FOR most people October is a month. For art world types it’s a secular bible. October, founded in New York in 1976, is the journal that, depending on your point of view, is the voice of radical critique or the delusional product of an inward-looking clique. Unbelievers have even named a syndrome after it: Octoberism.
Whatever you think of it, October is serious. It declares its seriousness in lots of ways: long words, continental theory, dense type. But most of all it does so by being entirely monochrome apart from the issue number on its cover. An art magazine. In black and white.
So, it’s an absolute delight that amongst the works on show in David Batchelor’s new show of drawings and paintings, Flatlands, at Edinburgh Fruitmarket is the series The October Colouring-In Book. It’s an eviscerated copy of October, in which the pages have been transformed with marker pen into ziggurats and jigsaws of colour, pulsating pages of pink and magenta dots, towers of bright pigment and dark skies and constellations of colourful lozenges.
Where does Batchelor stand on October? I wouldn’t be so quick to imagine it’s straightforward hostility. He has, after all, kept the copy he has worked on, the very first issue, for some 35 years. In parallel with his art career, he has spent many years of teaching wading through the fertile swamps of art theory, and the trick I think he demonstrates with a lovely lightness of touch is not to get bogged down.
Batchelor is the author of an important book on Minimalism and a tiny, delightfully readable, yet extremely erudite polemic on colour entitled Chromophobia. His contention that Western culture is afraid of colour, marginalises it as decoration, exoticises it as foreign, is well argued. The colour he is interested in is the crazy, saturated colour of the city, the spraypaint sheen of cars, neon glow of signage, the zing of household paints fresh from the pot.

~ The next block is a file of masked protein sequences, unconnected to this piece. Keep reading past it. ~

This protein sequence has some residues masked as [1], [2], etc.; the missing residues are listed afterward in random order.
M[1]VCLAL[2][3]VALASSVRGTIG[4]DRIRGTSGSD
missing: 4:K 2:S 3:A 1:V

The artist was born in Dundee, where the refurbished McManus Gallery recently commissioned Waldela, one of his light installations crafted from empty plastic bottles and tangles of wire and lightbulbs. His trays of pigment resting on industrial dollies, glowing stacks of refurbished lightboxes and incandescent candelabra are key works of British art, a riposte to the black and white, typewritten world of much recent art, but not a reactionary one. Edinburgh folk might remember his Candela, a chandelier of glowing plastic tumbling down through the Palm House at the Royal Botanic Garden, or Unplugged, his 2007 show at the Talbot Rice of sculptures made entirely from household plastics like sunglasses or pot scrubbers.
This show is dedicated to 150 drawings and paintings, a constant but lesser known pre-occupation of his practice. There are his working drawings, with scribbled instructions and paint charts on graph paper and a lovely near room-sized installation of 57 of his Atomic Drawings. These are charming and immediate, unstable dollops of acid colour, accretions of pink masking tape, and sticky black gaffer tape. Big unwieldy blobs of fluorescent green teeter on small blocks like wobbly sculptures on plinths. Their materials are not precious, but the stuff that comes to hand: card and tape, spraypaint and marker pen, acrylic and household gloss.
Upstairs, the show is dedicated to a new body of work: so-called Blob Paintings, made by pouring industrial paints on to thin grey sheets of aluminium. Wobbled around, the paint pools into irregular shapes and when it dries it wrinkles like the skin on custard. Each blob sits, precariously on a black rectangle that acts like a pedestal would for a sculpture. But if these were sculptures they would surely fall over.
The blob paintings are robust, serious but somehow also incredibly funny. You could talk for hours about their art historical precedents, while basking in their saturated colour, and you’d be right to make these connections. But I also like to remember they are made by the same artist who has scoured the streets of King’s Cross for industrial leftovers and spent hours in supermarket checkouts processing hundreds of bottles of bleach and toilet cleaner for their jewel-like containers.
Flatlands has many of the strength of the Fruitmarket’s programme: it is rigorously themed: two-dimensional works only from an artist best known for three. It is well connected: it is curated by Andrea Schlieker, who conceived and directed the Folkstone Triennial. But it also has what might become a weakness, a danger that the intense focus can sometimes leave you feeling that you have missed something vital in your peripheral vision.
Batchelor’s drawings and poured paint works are absolutely delightful, and they are a story that was waiting to be told. But on their own they risk presenting an almost sanitised version of what is an exuberant, and at times much grimier, body of work. Studio photographs show some of the works in proximity to ephemera and working models for the sculpture. You can glimpse the outside world through the studio windows. Much as I would recommend you visit this lovely show, I longed for a bit more of that clutter and everyday noise.
• David Batchelor, Flatlands is at the Fruitmarket Gallery, Edinburgh, until 14 July